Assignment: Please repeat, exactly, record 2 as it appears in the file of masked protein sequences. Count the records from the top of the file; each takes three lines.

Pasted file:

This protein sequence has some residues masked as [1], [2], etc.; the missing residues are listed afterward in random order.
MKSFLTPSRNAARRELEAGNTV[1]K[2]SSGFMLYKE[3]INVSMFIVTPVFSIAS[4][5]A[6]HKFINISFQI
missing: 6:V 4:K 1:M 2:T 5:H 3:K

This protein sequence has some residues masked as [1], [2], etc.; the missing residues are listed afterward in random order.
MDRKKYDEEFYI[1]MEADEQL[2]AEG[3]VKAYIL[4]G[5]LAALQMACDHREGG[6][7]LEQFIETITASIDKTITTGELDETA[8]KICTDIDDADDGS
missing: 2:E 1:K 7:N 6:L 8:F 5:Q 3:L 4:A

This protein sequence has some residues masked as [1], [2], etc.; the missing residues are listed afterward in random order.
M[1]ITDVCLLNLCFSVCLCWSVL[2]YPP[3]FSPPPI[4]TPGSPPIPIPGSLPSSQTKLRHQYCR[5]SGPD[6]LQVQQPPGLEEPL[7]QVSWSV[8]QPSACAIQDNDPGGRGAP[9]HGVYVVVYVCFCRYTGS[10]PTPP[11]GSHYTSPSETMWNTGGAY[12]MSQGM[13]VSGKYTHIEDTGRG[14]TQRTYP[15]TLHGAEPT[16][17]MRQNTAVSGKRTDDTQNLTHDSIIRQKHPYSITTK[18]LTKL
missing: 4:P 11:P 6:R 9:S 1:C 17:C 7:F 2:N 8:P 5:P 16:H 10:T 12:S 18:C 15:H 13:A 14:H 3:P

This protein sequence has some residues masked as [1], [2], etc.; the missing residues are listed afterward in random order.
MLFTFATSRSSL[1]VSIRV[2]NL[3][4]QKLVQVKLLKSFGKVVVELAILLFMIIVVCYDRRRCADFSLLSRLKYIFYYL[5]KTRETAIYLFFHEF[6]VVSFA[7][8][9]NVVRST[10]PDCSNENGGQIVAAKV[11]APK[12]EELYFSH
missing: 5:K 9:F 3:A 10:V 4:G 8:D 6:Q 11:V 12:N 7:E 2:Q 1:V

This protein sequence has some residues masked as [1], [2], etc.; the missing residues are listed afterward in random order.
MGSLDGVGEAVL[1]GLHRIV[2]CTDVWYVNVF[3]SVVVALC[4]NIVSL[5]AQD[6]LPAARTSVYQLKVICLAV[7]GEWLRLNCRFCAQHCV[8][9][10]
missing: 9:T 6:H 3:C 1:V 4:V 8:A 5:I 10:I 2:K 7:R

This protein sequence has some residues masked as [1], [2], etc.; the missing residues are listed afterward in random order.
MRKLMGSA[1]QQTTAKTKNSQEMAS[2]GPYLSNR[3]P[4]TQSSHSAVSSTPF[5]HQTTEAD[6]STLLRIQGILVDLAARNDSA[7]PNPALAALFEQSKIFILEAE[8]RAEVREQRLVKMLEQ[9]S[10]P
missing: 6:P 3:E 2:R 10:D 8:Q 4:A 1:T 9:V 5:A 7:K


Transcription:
This protein sequence has some residues masked as [1], [2], etc.; the missing residues are listed afterward in random order.
MDRKKYDEEFYI[1]MEADEQL[2]AEG[3]VKAYIL[4]G[5]LAALQMACDHREGG[6][7]LEQFIETITASIDKTITTGELDETA[8]KICTDIDDADDGS
missing: 2:E 1:K 7:N 6:L 8:F 5:Q 3:L 4:A